With some of the initial panic regarding the failure of two large US banks fading, investors are now trying to assess what kind of repercussions the bank runs may have for economic growth. One area of concern is the impact the panic may have on consumer spending. Will consumers get more cautious and pull back? A review of some early high frequency data may provide some clues.
Bank of America, a large credit and debit card issuer, reported slowing sales through March 18th but it was more of a continuation of a slowing trend that has been in place since February, with some incremental weakness in the San Francisco and New York City Metropolitan Statistical Areas (MSA) where the two large bank failures were located.
Exhibit 1: Total Card Spending per HH by MSA (y/y %change of the 7-day moving average (ma) of spending levels)
San Francisco started to underperform other major MSAs around March 12
Source: BAC internal data*
Citi, the world’s largest credit card issuer, publishes weekly retail sales data. Citi reported year-over-year growth decelerated from -6.8% in the second week of March to -10.3% in the third week. Spending for the month through March 18th was -8.3% y/y, a slowdown from February’s -6.0% decline.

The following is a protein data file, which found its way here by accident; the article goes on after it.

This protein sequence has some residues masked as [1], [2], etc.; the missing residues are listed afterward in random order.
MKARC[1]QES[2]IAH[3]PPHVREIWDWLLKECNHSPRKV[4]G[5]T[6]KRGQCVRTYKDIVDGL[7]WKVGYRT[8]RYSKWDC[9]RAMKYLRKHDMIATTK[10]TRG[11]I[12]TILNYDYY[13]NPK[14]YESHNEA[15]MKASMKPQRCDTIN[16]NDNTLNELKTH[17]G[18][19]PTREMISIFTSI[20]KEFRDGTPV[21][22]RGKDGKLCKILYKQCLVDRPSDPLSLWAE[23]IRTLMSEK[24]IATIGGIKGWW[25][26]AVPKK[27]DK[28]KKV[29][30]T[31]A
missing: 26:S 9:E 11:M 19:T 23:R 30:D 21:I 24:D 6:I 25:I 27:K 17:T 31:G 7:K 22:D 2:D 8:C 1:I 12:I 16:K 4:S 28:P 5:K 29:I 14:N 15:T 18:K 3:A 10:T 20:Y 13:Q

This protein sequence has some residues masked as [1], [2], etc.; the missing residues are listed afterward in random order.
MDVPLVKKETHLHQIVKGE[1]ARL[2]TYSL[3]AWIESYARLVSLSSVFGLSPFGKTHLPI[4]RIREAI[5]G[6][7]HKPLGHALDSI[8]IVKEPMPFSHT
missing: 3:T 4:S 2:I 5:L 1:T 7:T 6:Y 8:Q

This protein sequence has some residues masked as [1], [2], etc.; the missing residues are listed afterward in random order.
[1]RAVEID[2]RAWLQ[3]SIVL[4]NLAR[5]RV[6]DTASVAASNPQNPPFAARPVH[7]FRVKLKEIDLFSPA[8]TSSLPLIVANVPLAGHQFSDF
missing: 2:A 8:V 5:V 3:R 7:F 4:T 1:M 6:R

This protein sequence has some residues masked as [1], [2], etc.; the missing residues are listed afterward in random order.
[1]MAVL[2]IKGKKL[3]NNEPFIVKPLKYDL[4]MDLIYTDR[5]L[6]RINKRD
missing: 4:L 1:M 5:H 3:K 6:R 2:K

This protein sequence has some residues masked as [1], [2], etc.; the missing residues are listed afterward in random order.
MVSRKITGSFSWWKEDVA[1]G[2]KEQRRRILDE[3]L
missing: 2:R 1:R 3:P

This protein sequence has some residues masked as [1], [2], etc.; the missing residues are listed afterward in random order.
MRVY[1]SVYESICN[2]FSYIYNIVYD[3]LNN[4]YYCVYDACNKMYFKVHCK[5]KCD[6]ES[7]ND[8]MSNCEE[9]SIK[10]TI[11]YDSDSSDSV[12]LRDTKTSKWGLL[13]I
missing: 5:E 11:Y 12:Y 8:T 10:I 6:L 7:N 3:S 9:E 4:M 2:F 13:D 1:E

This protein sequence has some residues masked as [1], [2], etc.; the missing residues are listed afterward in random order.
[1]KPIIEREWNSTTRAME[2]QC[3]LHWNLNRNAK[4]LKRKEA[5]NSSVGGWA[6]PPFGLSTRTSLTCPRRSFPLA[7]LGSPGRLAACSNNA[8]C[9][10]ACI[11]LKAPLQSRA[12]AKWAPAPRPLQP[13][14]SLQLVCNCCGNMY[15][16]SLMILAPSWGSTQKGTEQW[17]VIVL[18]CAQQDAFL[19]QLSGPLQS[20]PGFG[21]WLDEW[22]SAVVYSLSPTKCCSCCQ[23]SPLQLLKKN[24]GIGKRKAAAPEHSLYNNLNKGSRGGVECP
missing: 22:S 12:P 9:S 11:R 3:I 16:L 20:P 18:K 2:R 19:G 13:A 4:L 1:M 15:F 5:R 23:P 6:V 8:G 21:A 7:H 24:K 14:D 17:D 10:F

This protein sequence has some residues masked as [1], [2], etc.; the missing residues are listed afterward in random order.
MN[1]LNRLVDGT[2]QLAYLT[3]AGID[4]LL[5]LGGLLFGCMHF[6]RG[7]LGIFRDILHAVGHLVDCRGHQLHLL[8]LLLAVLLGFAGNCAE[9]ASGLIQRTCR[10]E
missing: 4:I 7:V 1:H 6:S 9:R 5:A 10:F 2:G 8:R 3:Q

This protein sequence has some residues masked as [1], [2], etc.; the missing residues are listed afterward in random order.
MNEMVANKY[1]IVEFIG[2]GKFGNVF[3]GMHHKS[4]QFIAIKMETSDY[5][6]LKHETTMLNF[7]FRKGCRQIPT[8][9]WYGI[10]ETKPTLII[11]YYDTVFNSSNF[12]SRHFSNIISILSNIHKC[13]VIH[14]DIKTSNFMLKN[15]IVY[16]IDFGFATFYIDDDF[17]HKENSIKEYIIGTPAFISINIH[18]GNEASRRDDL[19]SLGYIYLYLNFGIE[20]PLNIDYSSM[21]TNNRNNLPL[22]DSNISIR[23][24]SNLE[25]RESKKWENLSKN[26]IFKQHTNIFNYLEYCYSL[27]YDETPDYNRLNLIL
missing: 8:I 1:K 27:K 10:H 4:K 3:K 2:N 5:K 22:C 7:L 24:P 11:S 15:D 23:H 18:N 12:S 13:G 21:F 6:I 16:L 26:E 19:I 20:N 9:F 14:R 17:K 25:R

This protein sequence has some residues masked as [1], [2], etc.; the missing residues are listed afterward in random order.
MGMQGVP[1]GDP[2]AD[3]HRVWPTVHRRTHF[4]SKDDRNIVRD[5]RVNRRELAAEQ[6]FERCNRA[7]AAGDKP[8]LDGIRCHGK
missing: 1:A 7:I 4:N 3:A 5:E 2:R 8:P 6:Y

Exhibit 2: Total Spending vs Last Year (Weekly)
Source: Citi Research
Similarly, Barclays reported a meaningful deceleration in card spending with trailing 35-day growth turning negative in the most recent week.
Exhibit 3: Y/y Growth in 35d Trailing Aggregate Card Spending
Source: Barclay Research
Yet another card spending data point comes from J.P. Morgan’s Chase credit card spending where March is tracking to 2.2% growth, a significant moderation from February’s +6% pace. While specific commentary from companies has been sparse given blackout periods, a luxury furniture retailer reported sales growth slowing 8% as the bank crisis unfolded.
Importantly, slowing consumer spending growth in March may not be entirely attributable to the bank failures as weather, holiday timing, slower tax refunds, a reduction of SNAP benefits and many other factors may have played a role. Spending is not slowing in all categories either, with some companies such as casino operators reporting no change in consumer behavior in March. Further data and corporate commentary will be heavily scrutinized in the coming weeks as the trajectory of US consumer spending will be a key factor in determining the outlook for the economy.
*Note: the other major MSAs are Atlanta, Austin, Boston, Charlotte, Chicago, Cleveland, Dallas, Denver, Detroit, Houston, Las Vegas, Los Angeles, Miami, Minneapolis, Phoenix, Portland, OR, San Diego, Seattle, Tampa and Washington.
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